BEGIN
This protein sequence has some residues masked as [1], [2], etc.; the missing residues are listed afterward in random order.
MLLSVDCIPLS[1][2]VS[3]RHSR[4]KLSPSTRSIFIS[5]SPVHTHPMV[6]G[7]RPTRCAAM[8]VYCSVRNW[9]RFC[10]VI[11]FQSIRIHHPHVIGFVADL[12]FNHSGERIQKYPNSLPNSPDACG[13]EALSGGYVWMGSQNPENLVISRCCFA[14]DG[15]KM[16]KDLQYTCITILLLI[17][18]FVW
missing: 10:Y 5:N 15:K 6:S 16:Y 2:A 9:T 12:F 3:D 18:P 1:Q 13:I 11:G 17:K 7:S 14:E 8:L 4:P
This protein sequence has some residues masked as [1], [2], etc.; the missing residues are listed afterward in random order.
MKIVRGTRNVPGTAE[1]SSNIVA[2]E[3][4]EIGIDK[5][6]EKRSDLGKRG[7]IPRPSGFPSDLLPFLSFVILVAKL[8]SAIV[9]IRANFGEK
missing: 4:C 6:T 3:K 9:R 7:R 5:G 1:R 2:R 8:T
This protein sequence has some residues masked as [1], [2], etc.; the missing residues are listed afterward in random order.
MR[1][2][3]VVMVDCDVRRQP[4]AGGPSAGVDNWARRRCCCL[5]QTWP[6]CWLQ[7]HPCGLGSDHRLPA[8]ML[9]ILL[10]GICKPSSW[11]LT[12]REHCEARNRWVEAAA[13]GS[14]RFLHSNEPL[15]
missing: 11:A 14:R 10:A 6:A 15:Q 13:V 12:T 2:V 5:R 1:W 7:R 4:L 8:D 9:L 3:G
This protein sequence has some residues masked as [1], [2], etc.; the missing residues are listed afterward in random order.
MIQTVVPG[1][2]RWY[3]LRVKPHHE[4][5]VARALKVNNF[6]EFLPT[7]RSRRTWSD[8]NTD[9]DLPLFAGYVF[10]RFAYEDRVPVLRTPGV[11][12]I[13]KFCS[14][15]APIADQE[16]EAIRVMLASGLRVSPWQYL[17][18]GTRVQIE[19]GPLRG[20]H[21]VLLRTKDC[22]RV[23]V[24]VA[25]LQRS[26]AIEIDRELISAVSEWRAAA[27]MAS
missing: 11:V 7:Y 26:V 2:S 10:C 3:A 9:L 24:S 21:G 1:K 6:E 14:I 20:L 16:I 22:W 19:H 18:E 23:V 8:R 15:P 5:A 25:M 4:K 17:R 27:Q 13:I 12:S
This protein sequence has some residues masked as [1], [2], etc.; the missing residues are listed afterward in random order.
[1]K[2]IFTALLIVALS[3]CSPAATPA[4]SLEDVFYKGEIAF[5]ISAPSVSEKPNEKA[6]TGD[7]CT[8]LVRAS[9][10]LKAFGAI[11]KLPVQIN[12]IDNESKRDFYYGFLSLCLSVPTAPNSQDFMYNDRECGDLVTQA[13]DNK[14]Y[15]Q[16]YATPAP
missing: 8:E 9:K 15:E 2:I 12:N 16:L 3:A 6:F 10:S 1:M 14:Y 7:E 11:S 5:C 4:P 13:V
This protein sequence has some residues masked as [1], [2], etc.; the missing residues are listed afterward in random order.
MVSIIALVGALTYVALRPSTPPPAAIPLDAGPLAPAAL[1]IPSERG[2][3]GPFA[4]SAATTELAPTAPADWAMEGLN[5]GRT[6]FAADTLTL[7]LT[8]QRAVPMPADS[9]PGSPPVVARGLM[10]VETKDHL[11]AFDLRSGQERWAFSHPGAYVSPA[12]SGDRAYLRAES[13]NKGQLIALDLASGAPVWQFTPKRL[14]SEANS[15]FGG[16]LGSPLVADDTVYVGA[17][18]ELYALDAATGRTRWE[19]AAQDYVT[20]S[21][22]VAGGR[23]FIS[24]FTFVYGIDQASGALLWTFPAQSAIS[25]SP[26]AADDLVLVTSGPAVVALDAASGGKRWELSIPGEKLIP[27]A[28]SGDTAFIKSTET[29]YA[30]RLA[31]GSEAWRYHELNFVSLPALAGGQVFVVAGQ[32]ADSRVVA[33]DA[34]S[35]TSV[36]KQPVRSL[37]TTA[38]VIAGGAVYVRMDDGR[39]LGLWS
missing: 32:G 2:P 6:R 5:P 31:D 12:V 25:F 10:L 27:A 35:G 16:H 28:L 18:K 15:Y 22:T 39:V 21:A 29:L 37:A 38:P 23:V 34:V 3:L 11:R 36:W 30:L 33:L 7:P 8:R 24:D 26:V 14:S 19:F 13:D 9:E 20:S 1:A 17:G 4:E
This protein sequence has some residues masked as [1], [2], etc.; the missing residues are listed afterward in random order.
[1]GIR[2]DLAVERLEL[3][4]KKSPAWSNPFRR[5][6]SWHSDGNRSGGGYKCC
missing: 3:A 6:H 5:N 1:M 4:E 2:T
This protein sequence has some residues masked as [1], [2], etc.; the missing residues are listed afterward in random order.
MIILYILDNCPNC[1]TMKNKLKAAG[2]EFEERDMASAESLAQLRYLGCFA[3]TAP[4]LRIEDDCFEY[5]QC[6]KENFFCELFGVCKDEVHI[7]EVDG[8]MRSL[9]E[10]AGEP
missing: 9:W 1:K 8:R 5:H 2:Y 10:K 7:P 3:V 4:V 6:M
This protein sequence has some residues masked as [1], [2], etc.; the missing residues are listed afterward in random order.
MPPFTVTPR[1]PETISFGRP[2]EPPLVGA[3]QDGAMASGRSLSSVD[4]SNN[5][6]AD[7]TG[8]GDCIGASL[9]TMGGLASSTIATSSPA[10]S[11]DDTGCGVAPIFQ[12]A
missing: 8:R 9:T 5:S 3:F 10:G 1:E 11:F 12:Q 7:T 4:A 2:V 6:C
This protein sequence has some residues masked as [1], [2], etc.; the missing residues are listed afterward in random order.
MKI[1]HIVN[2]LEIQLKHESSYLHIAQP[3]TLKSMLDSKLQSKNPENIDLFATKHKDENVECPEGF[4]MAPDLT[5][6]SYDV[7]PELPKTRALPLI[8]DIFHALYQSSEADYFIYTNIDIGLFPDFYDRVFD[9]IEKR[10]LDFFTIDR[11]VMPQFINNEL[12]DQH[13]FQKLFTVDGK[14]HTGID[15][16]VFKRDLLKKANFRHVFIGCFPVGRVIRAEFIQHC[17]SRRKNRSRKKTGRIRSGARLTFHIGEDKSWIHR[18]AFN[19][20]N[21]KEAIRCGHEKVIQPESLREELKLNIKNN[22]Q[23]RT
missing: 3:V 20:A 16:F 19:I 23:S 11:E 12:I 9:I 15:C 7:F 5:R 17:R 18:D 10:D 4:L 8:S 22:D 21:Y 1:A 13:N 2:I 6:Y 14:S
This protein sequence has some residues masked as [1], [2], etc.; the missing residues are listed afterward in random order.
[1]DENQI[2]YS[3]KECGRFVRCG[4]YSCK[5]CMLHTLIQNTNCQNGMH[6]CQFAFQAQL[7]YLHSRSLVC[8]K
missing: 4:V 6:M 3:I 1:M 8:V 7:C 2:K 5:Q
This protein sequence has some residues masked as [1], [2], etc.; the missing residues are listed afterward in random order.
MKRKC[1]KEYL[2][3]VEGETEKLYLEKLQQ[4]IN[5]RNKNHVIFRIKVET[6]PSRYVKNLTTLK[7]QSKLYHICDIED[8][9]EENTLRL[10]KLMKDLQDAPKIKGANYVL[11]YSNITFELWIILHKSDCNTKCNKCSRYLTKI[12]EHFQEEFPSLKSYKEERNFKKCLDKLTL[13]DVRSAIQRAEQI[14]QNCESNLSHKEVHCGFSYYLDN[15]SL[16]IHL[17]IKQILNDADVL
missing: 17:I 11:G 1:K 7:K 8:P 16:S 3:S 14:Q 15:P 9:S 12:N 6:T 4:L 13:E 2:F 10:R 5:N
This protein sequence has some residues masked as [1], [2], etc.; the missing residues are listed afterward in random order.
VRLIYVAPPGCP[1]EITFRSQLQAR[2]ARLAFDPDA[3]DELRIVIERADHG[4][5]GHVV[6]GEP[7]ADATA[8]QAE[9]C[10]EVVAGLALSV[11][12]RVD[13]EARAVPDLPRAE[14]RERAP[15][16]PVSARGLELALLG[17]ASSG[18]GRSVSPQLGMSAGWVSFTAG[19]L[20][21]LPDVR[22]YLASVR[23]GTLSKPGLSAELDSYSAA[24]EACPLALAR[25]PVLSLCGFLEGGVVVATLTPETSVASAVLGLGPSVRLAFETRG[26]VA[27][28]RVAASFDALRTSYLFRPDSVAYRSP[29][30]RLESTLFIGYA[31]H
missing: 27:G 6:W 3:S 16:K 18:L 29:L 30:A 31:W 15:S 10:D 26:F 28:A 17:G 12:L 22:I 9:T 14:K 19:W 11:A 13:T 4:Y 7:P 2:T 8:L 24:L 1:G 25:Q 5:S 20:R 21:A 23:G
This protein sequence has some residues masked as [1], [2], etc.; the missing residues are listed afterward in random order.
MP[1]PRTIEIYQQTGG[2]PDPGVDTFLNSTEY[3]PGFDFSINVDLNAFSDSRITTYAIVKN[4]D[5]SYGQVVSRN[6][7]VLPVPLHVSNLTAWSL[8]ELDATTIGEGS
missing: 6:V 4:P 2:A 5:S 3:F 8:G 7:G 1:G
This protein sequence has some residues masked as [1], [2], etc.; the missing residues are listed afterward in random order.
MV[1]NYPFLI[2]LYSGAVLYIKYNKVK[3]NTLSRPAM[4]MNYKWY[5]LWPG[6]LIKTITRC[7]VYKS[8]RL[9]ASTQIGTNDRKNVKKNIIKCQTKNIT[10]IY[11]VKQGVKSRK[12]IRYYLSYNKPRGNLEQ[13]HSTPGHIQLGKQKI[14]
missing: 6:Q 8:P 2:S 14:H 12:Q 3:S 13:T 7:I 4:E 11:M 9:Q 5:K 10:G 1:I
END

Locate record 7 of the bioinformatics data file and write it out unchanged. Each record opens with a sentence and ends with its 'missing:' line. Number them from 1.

This protein sequence has some residues masked as [1], [2], etc.; the missing residues are listed afterward in random order.
[1]GIR[2]DLAVERLEL[3][4]KKSPAWSNPFRR[5][6]SWHSDGNRSGGGYKCC
missing: 3:A 6:H 5:N 1:M 4:E 2:T